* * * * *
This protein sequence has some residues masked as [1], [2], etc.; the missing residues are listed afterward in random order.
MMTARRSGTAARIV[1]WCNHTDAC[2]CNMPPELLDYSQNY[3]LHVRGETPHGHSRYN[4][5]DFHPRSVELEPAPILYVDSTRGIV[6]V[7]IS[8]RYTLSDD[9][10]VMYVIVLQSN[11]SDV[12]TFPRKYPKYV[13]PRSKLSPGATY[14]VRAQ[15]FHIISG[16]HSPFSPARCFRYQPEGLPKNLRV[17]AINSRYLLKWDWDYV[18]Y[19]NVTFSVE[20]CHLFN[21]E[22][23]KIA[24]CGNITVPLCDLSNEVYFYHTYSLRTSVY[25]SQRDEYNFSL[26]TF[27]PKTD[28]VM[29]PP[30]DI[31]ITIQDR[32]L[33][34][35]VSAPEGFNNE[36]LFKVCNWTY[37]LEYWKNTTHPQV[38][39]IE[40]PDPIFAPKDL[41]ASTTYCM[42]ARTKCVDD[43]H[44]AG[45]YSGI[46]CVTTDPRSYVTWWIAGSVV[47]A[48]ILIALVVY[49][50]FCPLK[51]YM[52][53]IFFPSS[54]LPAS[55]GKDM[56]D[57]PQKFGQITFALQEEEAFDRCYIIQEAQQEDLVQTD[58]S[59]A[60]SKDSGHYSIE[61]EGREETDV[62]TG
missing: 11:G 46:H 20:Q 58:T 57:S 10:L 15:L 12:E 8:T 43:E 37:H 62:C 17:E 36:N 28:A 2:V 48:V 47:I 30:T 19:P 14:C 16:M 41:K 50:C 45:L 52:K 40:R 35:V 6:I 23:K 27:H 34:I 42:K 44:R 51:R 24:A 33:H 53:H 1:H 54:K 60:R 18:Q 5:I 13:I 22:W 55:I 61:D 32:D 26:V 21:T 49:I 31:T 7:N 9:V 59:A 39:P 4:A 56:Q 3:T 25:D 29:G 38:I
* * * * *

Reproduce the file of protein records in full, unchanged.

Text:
This protein sequence has some residues masked as [1], [2], etc.; the missing residues are listed afterward in random order.
MMTARRSGTAARIV[1]WCNHTDAC[2]CNMPPELLDYSQNY[3]LHVRGETPHGHSRYN[4][5]DFHPRSVELEPAPILYVDSTRGIV[6]V[7]IS[8]RYTLSDD[9][10]VMYVIVLQSN[11]SDV[12]TFPRKYPKYV[13]PRSKLSPGATY[14]VRAQ[15]FHIISG[16]HSPFSPARCFRYQPEGLPKNLRV[17]AINSRYLLKWDWDYV[18]Y[19]NVTFSVE[20]CHLFN[21]E[22][23]KIA[24]CGNITVPLCDLSNEVYFYHTYSLRTSVY[25]SQRDEYNFSL[26]TF[27]PKTD[28]VM[29]PP[30]DI[31]ITIQDR[32]L[33][34][35]VSAPEGFNNE[36]LFKVCNWTY[37]LEYWKNTTHPQV[38][39]IE[40]PDPIFAPKDL[41]ASTTYCM[42]ARTKCVDD[43]H[44]AG[45]YSGI[46]CVTTDPRSYVTWWIAGSVV[47]A[48]ILIALVVY[49][50]FCPLK[51]YM[52][53]IFFPSS[54]LPAS[55]GKDM[56]D[57]PQKFGQITFALQEEEAFDRCYIIQEAQQEDLVQTD[58]S[59]A[60]SKDSGHYSIE[61]EGREETDV[62]TG
missing: 11:G 46:H 20:Q 58:T 57:S 10:L 15:L 12:E 8:T 43:E 37:H 62:C 17:E 36:N 28:A 2:V 48:V 47:I 30:T 19:P 14:C 16:M 41:K 50:C 45:L 52:K 40:R 35:V 6:I 23:K 27:H 34:I 42:K 44:R 51:R 24:A 33:H 53:H 1:H 54:K 60:R 18:Q 5:I 13:I 22:W 55:I 61:D 32:D 26:V 21:T 49:I 31:T 7:N 9:V 59:A 39:P 4:A 56:Q 3:T 25:D 29:G 38:I